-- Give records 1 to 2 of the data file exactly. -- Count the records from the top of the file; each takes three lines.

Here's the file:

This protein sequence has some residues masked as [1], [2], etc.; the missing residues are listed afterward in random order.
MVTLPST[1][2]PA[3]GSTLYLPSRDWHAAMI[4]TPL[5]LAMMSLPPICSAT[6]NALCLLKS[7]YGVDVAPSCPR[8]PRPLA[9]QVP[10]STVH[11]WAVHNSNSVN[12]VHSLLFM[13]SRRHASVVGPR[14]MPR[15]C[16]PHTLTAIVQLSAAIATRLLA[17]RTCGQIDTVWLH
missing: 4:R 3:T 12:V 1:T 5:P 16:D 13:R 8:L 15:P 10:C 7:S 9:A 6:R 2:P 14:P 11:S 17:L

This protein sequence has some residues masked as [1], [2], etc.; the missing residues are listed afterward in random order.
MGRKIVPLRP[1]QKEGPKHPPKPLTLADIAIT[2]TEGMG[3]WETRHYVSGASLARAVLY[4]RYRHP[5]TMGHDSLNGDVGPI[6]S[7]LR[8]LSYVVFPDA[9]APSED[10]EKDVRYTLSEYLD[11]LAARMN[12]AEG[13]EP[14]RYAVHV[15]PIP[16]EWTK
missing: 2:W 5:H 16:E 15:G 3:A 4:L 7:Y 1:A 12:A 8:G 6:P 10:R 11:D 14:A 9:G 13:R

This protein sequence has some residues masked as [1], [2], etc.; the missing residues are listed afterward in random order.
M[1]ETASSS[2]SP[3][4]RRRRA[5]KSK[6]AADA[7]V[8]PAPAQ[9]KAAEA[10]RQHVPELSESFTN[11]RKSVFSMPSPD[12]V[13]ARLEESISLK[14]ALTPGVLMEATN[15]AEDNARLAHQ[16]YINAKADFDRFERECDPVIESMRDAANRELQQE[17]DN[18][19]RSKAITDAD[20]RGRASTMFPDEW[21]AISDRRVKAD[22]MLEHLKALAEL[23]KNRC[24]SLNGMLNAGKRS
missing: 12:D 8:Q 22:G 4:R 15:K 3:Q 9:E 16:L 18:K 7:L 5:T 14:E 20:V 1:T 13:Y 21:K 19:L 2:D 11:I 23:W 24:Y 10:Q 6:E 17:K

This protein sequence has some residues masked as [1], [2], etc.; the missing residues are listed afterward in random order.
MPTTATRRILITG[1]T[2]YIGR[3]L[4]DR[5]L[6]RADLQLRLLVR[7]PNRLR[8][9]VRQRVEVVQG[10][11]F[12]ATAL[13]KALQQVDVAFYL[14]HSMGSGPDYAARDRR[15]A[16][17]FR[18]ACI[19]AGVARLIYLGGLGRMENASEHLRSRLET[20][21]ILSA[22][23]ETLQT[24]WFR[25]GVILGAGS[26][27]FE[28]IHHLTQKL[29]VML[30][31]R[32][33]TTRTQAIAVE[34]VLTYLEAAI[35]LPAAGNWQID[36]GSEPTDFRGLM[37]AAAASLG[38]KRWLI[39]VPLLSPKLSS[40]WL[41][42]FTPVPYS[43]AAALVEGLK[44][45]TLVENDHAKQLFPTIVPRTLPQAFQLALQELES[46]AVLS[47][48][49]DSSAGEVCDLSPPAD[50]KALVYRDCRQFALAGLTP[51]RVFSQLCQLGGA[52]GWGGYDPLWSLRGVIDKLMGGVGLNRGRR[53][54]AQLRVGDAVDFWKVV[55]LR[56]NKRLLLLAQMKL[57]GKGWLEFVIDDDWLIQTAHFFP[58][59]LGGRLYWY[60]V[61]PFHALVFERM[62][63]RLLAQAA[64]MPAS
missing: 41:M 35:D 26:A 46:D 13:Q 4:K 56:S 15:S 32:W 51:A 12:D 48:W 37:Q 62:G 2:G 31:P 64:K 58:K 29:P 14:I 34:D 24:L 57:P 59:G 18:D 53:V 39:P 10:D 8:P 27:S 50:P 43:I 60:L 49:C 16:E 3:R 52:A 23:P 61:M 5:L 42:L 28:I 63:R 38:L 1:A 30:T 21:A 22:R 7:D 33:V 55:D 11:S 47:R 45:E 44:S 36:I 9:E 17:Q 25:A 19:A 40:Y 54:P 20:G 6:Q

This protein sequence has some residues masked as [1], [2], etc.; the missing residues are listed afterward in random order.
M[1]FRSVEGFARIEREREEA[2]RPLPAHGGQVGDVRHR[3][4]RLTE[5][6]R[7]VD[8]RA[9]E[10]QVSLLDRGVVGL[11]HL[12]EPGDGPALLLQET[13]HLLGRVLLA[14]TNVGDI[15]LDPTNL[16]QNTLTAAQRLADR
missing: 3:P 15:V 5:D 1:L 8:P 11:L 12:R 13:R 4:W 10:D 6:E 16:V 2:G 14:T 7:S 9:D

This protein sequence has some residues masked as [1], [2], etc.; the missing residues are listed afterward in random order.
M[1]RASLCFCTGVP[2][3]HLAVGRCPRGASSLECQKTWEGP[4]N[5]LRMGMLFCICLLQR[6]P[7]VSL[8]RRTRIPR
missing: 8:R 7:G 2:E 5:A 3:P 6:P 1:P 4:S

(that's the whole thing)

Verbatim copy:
This protein sequence has some residues masked as [1], [2], etc.; the missing residues are listed afterward in random order.
MVTLPST[1][2]PA[3]GSTLYLPSRDWHAAMI[4]TPL[5]LAMMSLPPICSAT[6]NALCLLKS[7]YGVDVAPSCPR[8]PRPLA[9]QVP[10]STVH[11]WAVHNSNSVN[12]VHSLLFM[13]SRRHASVVGPR[14]MPR[15]C[16]PHTLTAIVQLSAAIATRLLA[17]RTCGQIDTVWLH
missing: 4:R 3:T 12:V 1:T 5:P 16:D 13:R 8:L 15:P 10:C 7:S 9:A 6:R 2:P 14:P 11:S 17:L

This protein sequence has some residues masked as [1], [2], etc.; the missing residues are listed afterward in random order.
MGRKIVPLRP[1]QKEGPKHPPKPLTLADIAIT[2]TEGMG[3]WETRHYVSGASLARAVLY[4]RYRHP[5]TMGHDSLNGDVGPI[6]S[7]LR[8]LSYVVFPDA[9]APSED[10]EKDVRYTLSEYLD[11]LAARMN[12]AEG[13]EP[14]RYAVHV[15]PIP[16]EWTK
missing: 2:W 5:H 16:E 15:G 3:A 4:L 7:Y 1:A 12:A 8:G 6:P 10:R 11:D 14:A 9:G 13:R